This article was written by Jeffrey Craig, Principal Research Fellow at the Murdoch Childrens Research Institute and Marguerite Evans-Galea, a research scientist at the Genetic Health Research at Murdoch Childrens Research Institute, both in Australia. The article was originally published at the Conversation.
As scientific researchers, we are often surprised by some of the assumptions made about us by those outside our profession. So we put together a list of common myths we and our colleagues have heard anecdotally regarding scientific researchers.
Myth 1: Researchers are paid by their research institutes
A research-focused academic will be provided with excellent colleagues, space, core technical support and often some money for lab maintenance. But not always a salary. Tenure is rare and is more likely to occur in universities but usually with teaching commitments.
The requirement for most researchers is to attract their own salary and research funding from outside their institute. This is typically in the form of competitive government grants, philanthropy and/or industry collaborations.
Scientific researchers are finding it harder to fund themselves due to reduced competitive grant funding. Luckily, some research organisations have a 'safety net', offering subsidies for limited amounts of time to top-performing researchers who have not funded their own salaries.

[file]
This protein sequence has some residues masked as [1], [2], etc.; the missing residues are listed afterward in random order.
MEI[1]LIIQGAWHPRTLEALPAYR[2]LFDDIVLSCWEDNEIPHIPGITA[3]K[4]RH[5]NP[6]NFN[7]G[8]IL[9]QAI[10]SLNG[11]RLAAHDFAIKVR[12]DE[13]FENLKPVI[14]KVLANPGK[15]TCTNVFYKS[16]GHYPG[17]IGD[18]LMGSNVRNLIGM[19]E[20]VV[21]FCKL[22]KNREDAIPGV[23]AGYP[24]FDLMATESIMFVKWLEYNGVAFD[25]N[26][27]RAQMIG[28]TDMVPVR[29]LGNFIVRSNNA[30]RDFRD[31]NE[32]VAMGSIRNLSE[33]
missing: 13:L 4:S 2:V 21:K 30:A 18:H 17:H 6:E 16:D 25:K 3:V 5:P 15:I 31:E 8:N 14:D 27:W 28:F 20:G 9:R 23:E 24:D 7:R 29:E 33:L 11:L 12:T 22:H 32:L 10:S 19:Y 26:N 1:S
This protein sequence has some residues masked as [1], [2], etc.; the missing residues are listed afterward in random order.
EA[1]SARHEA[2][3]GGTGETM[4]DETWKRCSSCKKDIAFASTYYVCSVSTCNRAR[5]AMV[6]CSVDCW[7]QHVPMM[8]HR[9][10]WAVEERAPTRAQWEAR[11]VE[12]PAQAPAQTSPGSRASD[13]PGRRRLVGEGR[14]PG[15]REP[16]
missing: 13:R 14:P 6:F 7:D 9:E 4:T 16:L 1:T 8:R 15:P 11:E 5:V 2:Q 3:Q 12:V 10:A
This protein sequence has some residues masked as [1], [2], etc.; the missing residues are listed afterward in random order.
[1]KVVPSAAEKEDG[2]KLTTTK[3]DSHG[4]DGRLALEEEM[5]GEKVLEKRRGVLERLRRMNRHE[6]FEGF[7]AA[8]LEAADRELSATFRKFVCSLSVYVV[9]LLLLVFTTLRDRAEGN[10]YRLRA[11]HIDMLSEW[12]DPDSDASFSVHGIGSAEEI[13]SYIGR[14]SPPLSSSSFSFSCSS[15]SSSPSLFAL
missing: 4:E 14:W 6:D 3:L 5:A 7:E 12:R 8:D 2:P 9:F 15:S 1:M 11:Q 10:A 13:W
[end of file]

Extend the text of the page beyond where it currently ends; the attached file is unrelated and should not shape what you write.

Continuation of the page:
Myth 2: Researchers are paid to publish in journals
Surprisingly, unlike contributors to off-the-shelf journals and magazines, researchers have to pay the journals to publish their papers after they have been accepted for publication.
This is because, unlike mainstream publications, scientific journals generally do not receive money from advertisers. Costs can range up to A$2,000 per article, and up to US$5,700 (A$7,359) for 'open access' journals, which do not charge a subscription fee. With most researchers publishing between five and ten papers a year, this can quickly add up.
Myth 3: Researchers are paid for working long hours
Scientific researchers are typically paid for between 37 and 39 hours per week. However, due to a combination of healthy obsession, the increasing cost of experiments and the pressure to compete for an ever-shrinking pool of funds, many put in up to twice these hours, often working evenings and weekends.
In contrast to those in the legal and accounting professions, for example, no overtime is paid to scientific researchers.
Myth 4: Worthy research always gets funded
In 1937, the success rate for medical research grants [in Australia] was 49 percent, with a total of 63 applications made. Through to 2000, success rates hovered around 30 percent, meaning one in three grants were funded. This sustained research careers and allowed growth in the research workforce. Today, around 7,000 PhD students graduate each year, with more than half in science, technology, engineering and maths.
In 2014, however, the success rate for most Australian government funded research grants hit a 30-year low of 15 percent, with another drop predicted for 2015. With 4,800 grant applications every year, there is a lot of excellent research – and researchers – missing out.